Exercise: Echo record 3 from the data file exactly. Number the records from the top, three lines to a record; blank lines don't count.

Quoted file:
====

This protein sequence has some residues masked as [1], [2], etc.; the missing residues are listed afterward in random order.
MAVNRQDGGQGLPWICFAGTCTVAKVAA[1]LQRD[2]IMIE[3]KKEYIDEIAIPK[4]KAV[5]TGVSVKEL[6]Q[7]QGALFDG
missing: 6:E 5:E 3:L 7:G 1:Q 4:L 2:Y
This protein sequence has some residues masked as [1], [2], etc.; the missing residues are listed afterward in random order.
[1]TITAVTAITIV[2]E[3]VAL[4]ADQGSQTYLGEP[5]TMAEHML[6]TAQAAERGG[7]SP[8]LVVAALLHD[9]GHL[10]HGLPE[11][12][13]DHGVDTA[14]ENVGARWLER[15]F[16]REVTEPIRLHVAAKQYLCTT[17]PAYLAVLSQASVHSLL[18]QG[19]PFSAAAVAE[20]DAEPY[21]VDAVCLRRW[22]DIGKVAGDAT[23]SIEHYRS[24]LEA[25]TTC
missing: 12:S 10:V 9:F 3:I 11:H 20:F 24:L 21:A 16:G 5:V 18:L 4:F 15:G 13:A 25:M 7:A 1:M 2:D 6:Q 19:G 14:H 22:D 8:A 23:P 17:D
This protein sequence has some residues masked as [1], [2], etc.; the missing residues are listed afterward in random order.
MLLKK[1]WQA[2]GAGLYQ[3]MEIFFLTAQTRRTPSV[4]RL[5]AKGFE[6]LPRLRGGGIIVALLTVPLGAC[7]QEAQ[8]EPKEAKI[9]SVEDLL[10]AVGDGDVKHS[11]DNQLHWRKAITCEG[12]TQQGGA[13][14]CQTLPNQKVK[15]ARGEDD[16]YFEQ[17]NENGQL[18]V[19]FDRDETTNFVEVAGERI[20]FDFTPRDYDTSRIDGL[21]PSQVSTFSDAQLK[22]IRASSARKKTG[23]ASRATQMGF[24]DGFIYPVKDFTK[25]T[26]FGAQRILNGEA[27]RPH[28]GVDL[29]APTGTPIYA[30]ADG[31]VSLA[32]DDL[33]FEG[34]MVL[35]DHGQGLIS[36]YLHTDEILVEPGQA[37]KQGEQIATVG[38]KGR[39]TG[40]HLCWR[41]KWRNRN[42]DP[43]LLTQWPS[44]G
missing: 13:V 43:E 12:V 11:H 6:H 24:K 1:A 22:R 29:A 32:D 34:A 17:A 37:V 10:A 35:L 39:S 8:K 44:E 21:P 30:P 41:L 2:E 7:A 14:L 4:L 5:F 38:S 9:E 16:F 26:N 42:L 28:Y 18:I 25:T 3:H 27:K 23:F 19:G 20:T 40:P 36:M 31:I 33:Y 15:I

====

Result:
This protein sequence has some residues masked as [1], [2], etc.; the missing residues are listed afterward in random order.
MLLKK[1]WQA[2]GAGLYQ[3]MEIFFLTAQTRRTPSV[4]RL[5]AKGFE[6]LPRLRGGGIIVALLTVPLGAC[7]QEAQ[8]EPKEAKI[9]SVEDLL[10]AVGDGDVKHS[11]DNQLHWRKAITCEG[12]TQQGGA[13][14]CQTLPNQKVK[15]ARGEDD[16]YFEQ[17]NENGQL[18]V[19]FDRDETTNFVEVAGERI[20]FDFTPRDYDTSRIDGL[21]PSQVSTFSDAQLK[22]IRASSARKKTG[23]ASRATQMGF[24]DGFIYPVKDFTK[25]T[26]FGAQRILNGEA[27]RPH[28]GVDL[29]APTGTPIYA[30]ADG[31]VSLA[32]DDL[33]FEG[34]MVL[35]DHGQGLIS[36]YLHTDEILVEPGQA[37]KQGEQIATVG[38]KGR[39]TG[40]HLCWR[41]KWRNRN[42]DP[43]LLTQWPS[44]G
missing: 13:V 43:E 12:V 11:H 6:H 24:K 1:A 22:R 29:A 32:D 34:A 17:A 37:V 10:A 35:L 39:S 8:K 44:E 21:P 30:P 41:L 2:E 7:A 14:L 4:L 5:F 38:S 9:E 16:F 26:N 42:L 28:Y 18:I 25:T 3:H 27:K 23:F 19:G 20:T 40:P 36:M 31:I 33:Y 15:I